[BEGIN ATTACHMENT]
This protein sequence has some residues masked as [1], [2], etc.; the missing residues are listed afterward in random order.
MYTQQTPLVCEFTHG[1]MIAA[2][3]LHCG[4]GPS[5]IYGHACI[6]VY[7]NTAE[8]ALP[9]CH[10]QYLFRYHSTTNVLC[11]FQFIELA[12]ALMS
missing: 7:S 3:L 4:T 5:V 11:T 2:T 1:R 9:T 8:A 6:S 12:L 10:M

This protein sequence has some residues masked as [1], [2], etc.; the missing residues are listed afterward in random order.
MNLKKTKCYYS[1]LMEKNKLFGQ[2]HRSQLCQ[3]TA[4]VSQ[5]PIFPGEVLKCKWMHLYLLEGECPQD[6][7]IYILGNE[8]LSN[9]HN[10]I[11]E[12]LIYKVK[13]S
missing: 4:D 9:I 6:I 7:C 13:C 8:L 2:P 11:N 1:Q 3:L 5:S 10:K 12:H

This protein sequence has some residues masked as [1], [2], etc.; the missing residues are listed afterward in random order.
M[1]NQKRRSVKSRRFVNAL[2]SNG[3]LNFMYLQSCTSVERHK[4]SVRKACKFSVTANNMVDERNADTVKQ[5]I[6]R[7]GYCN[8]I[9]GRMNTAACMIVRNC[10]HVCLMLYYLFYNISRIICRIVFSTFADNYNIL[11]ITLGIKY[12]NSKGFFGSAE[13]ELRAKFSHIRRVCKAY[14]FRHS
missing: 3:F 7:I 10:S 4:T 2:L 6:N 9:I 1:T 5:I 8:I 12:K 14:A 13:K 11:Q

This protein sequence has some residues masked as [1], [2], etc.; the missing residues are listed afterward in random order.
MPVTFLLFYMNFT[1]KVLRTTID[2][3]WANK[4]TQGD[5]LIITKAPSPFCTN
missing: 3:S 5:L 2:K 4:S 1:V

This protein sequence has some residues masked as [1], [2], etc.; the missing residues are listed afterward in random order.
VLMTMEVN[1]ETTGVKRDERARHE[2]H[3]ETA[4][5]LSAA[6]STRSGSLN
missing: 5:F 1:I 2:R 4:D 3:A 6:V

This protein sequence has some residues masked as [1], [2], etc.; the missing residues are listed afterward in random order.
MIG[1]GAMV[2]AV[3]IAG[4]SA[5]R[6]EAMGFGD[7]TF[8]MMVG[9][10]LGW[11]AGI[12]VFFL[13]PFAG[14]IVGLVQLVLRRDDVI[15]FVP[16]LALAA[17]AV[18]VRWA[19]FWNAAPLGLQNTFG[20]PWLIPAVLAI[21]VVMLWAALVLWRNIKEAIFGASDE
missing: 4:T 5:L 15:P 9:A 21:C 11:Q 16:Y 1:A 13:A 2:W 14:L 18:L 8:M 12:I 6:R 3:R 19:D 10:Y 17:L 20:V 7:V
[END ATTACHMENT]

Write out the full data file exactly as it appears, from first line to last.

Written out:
This protein sequence has some residues masked as [1], [2], etc.; the missing residues are listed afterward in random order.
MYTQQTPLVCEFTHG[1]MIAA[2][3]LHCG[4]GPS[5]IYGHACI[6]VY[7]NTAE[8]ALP[9]CH[10]QYLFRYHSTTNVLC[11]FQFIELA[12]ALMS
missing: 7:S 3:L 4:T 5:V 11:T 2:T 1:R 9:T 8:A 6:S 12:L 10:M

This protein sequence has some residues masked as [1], [2], etc.; the missing residues are listed afterward in random order.
MNLKKTKCYYS[1]LMEKNKLFGQ[2]HRSQLCQ[3]TA[4]VSQ[5]PIFPGEVLKCKWMHLYLLEGECPQD[6][7]IYILGNE[8]LSN[9]HN[10]I[11]E[12]LIYKVK[13]S
missing: 4:D 9:I 6:I 7:C 13:C 8:L 2:P 11:N 1:Q 3:L 5:S 10:K 12:H

This protein sequence has some residues masked as [1], [2], etc.; the missing residues are listed afterward in random order.
M[1]NQKRRSVKSRRFVNAL[2]SNG[3]LNFMYLQSCTSVERHK[4]SVRKACKFSVTANNMVDERNADTVKQ[5]I[6]R[7]GYCN[8]I[9]GRMNTAACMIVRNC[10]HVCLMLYYLFYNISRIICRIVFSTFADNYNIL[11]ITLGIKY[12]NSKGFFGSAE[13]ELRAKFSHIRRVCKAY[14]FRHS
missing: 3:F 7:I 10:S 4:T 2:L 6:N 9:I 1:T 5:I 8:I 12:K 14:A 13:K 11:Q

This protein sequence has some residues masked as [1], [2], etc.; the missing residues are listed afterward in random order.
MPVTFLLFYMNFT[1]KVLRTTID[2][3]WANK[4]TQGD[5]LIITKAPSPFCTN
missing: 3:S 5:L 2:K 4:S 1:V

This protein sequence has some residues masked as [1], [2], etc.; the missing residues are listed afterward in random order.
VLMTMEVN[1]ETTGVKRDERARHE[2]H[3]ETA[4][5]LSAA[6]STRSGSLN
missing: 5:F 1:I 2:R 4:D 3:A 6:V

This protein sequence has some residues masked as [1], [2], etc.; the missing residues are listed afterward in random order.
MIG[1]GAMV[2]AV[3]IAG[4]SA[5]R[6]EAMGFGD[7]TF[8]MMVG[9][10]LGW[11]AGI[12]VFFL[13]PFAG[14]IVGLVQLVLRRDDVI[15]FVP[16]LALAA[17]AV[18]VRWA[19]FWNAAPLGLQNTFG[20]PWLIPAVLAI[21]VVMLWAALVLWRNIKEAIFGASDE
missing: 4:T 5:L 15:P 9:A 21:C 11:Q 16:Y 1:A 13:A 2:W 14:L 18:L 8:M 12:I 6:R 3:R 19:D 10:Y 17:L 20:V 7:V